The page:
There is no evidence (and, I think, nothing in the Bible to suggest) that Jesus ever read any works of Greek philosophy. However, by the time of the origins of Christianity, the relevant part of the world was saturated with the Greek intellectual tradition, and there is no doubt that ways of thinking pioneered by the classical Greek philosophers (Plato especially) played a large role shaping early (and not-so-early) Christian thought. Jesus himself (who, if not illiterate, was probably educated only in the Jewish scriptures and traditions) may not have been much affected by it, but Paul and the Gospel writers (especially, but not only, John), who all wrote their works in Greek, certainly were, and slightly later Christian theologians, the so called “Church Fathers,” even more so. Whether or not Paul or the Gospel writers had ever actually read any of the works of Plato or other classical Greek philosophers, they certainly felt their influence.
I find this in particular to be very interesting. Given that it may be hard to sort out the influence of Christ as opposed to that of later church fathers and of Plato through them (I guess Augustine was a neo-Platonist, IIRC), what would an example of an element of Greek philosophy in the New Testament be?

ETA: Cmdroverbite also refers to this influence in what he seems to recall was the Book of Wisdom in particular along with chronologically younger parts of the NT. Can anybody expand on this influence?

Last edited by Švejk; 10-31-2011 at 09:28 PM..
Reply With Quote
  #13  
Old 10-31-2011, 10:08 PM
njtt njtt is offline
Guest
 
Join Date: Jul 2004
Quote:
Originally Posted by Švejk View Post
I find this in particular to be very interesting. Given that it may be hard to sort out the influence of Christ as opposed to that of later church fathers and of Plato through them (I guess Augustine was a neo-Platonist, IIRC),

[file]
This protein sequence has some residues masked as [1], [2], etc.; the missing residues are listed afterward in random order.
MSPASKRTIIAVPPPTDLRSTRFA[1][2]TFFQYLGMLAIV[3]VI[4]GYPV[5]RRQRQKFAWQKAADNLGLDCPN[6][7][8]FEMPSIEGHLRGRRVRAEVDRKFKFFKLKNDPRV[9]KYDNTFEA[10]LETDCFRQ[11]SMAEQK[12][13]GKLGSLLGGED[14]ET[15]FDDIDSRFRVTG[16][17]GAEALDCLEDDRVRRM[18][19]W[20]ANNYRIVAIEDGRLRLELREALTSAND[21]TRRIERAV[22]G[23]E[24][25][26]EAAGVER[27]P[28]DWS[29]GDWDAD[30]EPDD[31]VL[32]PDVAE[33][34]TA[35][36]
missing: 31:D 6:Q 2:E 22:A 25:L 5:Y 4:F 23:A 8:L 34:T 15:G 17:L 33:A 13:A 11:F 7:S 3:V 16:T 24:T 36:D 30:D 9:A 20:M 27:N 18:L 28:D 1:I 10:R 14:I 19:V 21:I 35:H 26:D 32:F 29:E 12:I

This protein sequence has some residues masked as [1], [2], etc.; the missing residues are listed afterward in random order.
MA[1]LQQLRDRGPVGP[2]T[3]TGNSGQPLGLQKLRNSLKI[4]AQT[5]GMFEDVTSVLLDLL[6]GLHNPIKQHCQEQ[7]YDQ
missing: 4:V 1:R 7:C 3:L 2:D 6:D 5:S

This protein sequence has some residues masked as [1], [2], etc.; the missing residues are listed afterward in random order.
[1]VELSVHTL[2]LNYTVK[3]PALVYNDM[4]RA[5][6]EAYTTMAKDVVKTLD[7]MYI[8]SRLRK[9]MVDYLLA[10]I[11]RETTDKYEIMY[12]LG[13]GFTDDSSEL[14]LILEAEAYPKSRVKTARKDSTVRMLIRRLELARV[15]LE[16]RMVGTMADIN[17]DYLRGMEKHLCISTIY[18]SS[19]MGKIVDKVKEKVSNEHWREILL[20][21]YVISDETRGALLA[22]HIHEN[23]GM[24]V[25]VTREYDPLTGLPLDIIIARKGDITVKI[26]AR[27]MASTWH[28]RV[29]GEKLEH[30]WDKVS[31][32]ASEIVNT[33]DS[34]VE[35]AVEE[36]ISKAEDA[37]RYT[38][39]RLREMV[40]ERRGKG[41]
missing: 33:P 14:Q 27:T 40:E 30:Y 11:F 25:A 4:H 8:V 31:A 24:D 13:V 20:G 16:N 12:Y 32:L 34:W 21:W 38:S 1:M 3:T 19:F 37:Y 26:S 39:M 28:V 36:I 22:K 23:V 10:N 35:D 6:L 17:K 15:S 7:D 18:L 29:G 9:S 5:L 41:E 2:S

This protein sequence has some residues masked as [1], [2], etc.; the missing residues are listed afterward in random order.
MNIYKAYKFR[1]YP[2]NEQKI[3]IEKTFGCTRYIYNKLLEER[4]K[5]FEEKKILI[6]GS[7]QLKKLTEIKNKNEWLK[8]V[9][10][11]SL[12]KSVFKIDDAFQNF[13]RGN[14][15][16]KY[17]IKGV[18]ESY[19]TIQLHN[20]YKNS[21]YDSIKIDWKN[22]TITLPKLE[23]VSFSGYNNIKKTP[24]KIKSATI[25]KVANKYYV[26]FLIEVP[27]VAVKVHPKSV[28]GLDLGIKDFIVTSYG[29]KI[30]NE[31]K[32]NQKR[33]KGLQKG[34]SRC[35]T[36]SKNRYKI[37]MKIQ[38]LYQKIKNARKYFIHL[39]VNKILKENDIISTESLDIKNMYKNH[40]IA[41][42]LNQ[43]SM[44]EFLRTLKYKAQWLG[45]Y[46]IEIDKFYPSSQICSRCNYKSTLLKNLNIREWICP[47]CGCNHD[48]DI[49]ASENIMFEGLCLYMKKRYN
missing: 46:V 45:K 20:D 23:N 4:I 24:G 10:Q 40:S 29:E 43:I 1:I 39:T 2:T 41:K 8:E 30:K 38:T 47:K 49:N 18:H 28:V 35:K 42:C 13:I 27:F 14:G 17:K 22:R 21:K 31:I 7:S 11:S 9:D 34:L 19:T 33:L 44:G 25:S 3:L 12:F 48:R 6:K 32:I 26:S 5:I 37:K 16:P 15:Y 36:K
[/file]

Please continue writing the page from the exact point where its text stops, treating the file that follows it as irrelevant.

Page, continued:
That is a bit of an exaggeration. There is excellent reason to believe that Augustine was heavily influenced by neoplatonism (the dominant philosophical movement of his time), but it is probably a bit much to say he was a neoplatonist. Also, note that Augustine was the last of the Church Fathers, and lived centuries after the time of Jesus and the authors of the New Testament. Likewise, the neoplatonist movement (as opposed to Platonism as such) also began centuries after Jesus’s time. The most influential philosophical school at the time of the New Testament, and for some time after, would have been Stoicism (although there were plenty of other philosophical schools around, including brands of Platonism).

Quote:
Originally Posted by Švejk View Post
what would an example of an element of Greek philosophy in the New Testament be?
One that springs to mind is the opening of John’s Gospel: “In the beginning was the word.” “Word” here is being identified with God (creating the world through his words: “Let there be light”), and with Jesus. John’s word for “word,” however, is the Greek “logos,” and the identification of logos with the controlling reason behind the apparent chaos of the universe goes back at least to the presocratic philosopher Heraclitus.